The Basics: What you should know about using alcohol or other drugs

Not using alcohol or other drugs is the healthiest and safest choice. If you choose to drink or use, it is important to be aware of the wide range of effects that substances can have on your judgment, behavior, and physical and mental health, and to consider strategies to lower the risks for harm to yourself and others.

Alcohol
  • More alcohol does not equal a better buzz! While small amounts of alcohol can make you feel “buzzed,” it is a depressant that will cause you to feel more sluggish, tired, and uncoordinated with each additional drink.
  • As a depressant, alcohol inhibits your:
    • Central nervous system – impairing judgment and coordination
    • Respiratory system – impairing breathing
    • Gag reflex – making it possible for you to choke on your own vomit
    • Ability to form memories – causing “blackouts,” or alcohol-induced memory loss
  • Loss of consciousness, or “passing out,” and death may also occur.
  • Your level of intoxication is affected by:
    • How much alcohol is consumed
    • How quickly you drink
    • Weight
    • Biological sex
    • Hormone levels
    • Presence of food in the stomach
    • Stress or fatigue levels
    • Whether or not you have taken medications or other drugs
  • Sobering up takes time – nothing you can do can speed up this process.
Other Drugs
  • Illicit (or “street”) drugs and prescription medications – including stimulants, depressants, hallucinogens, and narcotics – impact your breathing, blood pressure, and heart rate and can also cause confusion, distorted perceptions, altered reaction times, loss of coordination, and/or irrational behavior.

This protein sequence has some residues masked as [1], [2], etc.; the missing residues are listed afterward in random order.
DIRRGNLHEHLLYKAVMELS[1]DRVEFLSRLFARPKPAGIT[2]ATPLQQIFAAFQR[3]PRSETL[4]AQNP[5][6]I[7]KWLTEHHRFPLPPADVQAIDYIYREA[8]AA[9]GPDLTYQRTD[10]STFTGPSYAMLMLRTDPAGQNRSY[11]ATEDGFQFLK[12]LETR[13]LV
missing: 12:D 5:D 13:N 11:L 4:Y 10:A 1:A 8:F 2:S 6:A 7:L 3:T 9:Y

• As illegal substances, street drugs are unregulated and therefore there is no way of knowing exactly what you are putting in your body. This can result in unpredictable effects with each use.
  • Fentanyl, a synthetic opioid that is 50 times stronger than heroin, is the primary cause of fatal and non-fatal overdose in the US. A tiny dose the size of a grain of salt can stop breathing. Counterfeit prescription pills that are made to look just like legitimate prescription pills and street drugs (like cocaine, Ecstasy, meth, heroin and even marijuana) can be laced with fentanyl without your knowing.
  • Prescription medications are not a safer alternative to street drugs. When used without the guidance and oversight of a medical professional, the potential for harm may equal that of illicit substances.
Polysubstance Use
  • Taking more than one drug at a time increases the risk of harmful effects, including damage to organs, overdose and death.
  • Illicit drugs and prescription or over-the-counter medications can intensify or mask the effects of alcohol, thereby greatly increasing the risk for accidental overdose and death.